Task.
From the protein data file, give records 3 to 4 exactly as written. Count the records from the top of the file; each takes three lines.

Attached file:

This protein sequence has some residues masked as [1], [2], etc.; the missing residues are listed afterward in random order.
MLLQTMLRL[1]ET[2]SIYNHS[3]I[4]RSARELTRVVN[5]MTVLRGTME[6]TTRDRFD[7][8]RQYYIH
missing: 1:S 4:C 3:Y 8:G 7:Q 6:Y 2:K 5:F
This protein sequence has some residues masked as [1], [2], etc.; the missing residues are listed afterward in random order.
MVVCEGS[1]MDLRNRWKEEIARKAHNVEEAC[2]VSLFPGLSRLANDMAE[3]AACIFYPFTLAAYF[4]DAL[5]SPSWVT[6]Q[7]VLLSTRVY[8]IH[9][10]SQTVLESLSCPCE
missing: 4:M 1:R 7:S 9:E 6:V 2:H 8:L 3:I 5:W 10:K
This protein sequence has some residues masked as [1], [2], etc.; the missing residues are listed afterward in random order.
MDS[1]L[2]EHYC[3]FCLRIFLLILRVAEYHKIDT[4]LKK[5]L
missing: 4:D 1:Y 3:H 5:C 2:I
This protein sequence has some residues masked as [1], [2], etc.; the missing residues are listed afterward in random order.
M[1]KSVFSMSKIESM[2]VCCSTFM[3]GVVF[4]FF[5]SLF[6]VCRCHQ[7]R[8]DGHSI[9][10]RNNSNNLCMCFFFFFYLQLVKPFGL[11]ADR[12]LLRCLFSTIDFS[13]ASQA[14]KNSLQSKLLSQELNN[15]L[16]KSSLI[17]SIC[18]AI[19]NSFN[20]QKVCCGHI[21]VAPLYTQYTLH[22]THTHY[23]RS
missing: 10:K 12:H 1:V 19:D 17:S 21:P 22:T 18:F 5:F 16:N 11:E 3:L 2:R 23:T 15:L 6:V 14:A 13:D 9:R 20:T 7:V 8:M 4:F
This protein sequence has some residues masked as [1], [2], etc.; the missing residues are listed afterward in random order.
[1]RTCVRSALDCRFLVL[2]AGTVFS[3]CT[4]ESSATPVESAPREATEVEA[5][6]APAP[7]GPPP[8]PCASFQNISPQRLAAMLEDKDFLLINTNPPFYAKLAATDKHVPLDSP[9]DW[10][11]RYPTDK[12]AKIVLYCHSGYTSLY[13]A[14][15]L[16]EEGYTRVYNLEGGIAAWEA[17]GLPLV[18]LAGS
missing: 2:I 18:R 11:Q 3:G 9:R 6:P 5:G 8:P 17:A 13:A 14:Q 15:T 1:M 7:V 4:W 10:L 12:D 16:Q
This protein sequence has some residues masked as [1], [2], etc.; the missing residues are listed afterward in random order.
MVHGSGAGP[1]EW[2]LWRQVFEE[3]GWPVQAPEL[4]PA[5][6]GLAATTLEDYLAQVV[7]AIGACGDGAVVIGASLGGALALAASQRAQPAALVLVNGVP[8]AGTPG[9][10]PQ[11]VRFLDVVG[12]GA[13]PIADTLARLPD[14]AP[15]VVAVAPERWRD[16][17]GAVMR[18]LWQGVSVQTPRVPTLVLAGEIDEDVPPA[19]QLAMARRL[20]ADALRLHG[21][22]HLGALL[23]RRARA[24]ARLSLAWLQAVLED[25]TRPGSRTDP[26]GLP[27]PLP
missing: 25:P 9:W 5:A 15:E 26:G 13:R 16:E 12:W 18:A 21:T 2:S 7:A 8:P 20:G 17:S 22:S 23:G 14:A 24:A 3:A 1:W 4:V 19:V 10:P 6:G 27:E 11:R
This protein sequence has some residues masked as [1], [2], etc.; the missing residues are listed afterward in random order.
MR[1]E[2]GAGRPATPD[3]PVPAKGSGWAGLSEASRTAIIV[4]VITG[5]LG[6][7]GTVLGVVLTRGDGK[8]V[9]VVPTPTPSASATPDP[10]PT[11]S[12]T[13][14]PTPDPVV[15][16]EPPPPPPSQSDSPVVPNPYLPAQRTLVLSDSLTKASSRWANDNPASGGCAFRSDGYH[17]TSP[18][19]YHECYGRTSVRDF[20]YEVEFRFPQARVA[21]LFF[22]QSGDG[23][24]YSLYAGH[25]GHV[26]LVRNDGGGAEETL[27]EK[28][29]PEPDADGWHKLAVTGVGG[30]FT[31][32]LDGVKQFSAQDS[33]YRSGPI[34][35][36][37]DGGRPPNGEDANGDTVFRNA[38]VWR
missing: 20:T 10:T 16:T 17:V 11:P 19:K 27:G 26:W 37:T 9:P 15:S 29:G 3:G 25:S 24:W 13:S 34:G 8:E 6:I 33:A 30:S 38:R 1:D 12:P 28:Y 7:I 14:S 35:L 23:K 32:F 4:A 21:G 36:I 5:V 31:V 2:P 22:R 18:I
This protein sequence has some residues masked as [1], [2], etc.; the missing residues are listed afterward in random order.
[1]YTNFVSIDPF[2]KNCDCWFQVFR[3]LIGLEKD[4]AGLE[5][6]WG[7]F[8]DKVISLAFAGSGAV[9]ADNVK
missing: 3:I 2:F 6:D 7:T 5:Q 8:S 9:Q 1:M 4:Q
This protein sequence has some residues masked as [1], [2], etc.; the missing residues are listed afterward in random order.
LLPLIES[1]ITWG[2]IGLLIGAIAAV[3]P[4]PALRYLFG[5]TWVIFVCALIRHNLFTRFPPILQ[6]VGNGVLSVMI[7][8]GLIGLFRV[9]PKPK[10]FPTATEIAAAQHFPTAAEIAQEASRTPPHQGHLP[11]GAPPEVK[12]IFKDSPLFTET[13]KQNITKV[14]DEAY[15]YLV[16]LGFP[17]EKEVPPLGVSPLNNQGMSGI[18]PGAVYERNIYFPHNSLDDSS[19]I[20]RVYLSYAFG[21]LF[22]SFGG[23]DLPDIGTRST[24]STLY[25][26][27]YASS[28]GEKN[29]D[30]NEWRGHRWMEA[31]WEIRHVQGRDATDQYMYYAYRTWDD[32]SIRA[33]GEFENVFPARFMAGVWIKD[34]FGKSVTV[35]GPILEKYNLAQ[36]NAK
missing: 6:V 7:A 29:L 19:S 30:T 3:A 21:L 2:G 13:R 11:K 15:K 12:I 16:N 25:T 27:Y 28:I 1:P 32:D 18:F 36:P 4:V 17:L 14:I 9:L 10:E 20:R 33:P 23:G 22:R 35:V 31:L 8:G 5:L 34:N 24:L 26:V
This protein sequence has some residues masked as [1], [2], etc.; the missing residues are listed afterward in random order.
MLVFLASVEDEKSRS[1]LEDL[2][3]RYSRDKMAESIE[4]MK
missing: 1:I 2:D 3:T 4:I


This protein sequence has some residues masked as [1], [2], etc.; the missing residues are listed afterward in random order.
MDS[1]L[2]EHYC[3]FCLRIFLLILRVAEYHKIDT[4]LKK[5]L
missing: 4:D 1:Y 3:H 5:C 2:I
This protein sequence has some residues masked as [1], [2], etc.; the missing residues are listed afterward in random order.
M[1]KSVFSMSKIESM[2]VCCSTFM[3]GVVF[4]FF[5]SLF[6]VCRCHQ[7]R[8]DGHSI[9][10]RNNSNNLCMCFFFFFYLQLVKPFGL[11]ADR[12]LLRCLFSTIDFS[13]ASQA[14]KNSLQSKLLSQELNN[15]L[16]KSSLI[17]SIC[18]AI[19]NSFN[20]QKVCCGHI[21]VAPLYTQYTLH[22]THTHY[23]RS
missing: 10:K 12:H 1:V 19:D 17:S 21:P 22:T 18:F 5:F 16:N 11:E 3:L 2:R 23:T 15:L 6:V 14:A 13:D 9:R 20:T 7:V 8:M 4:F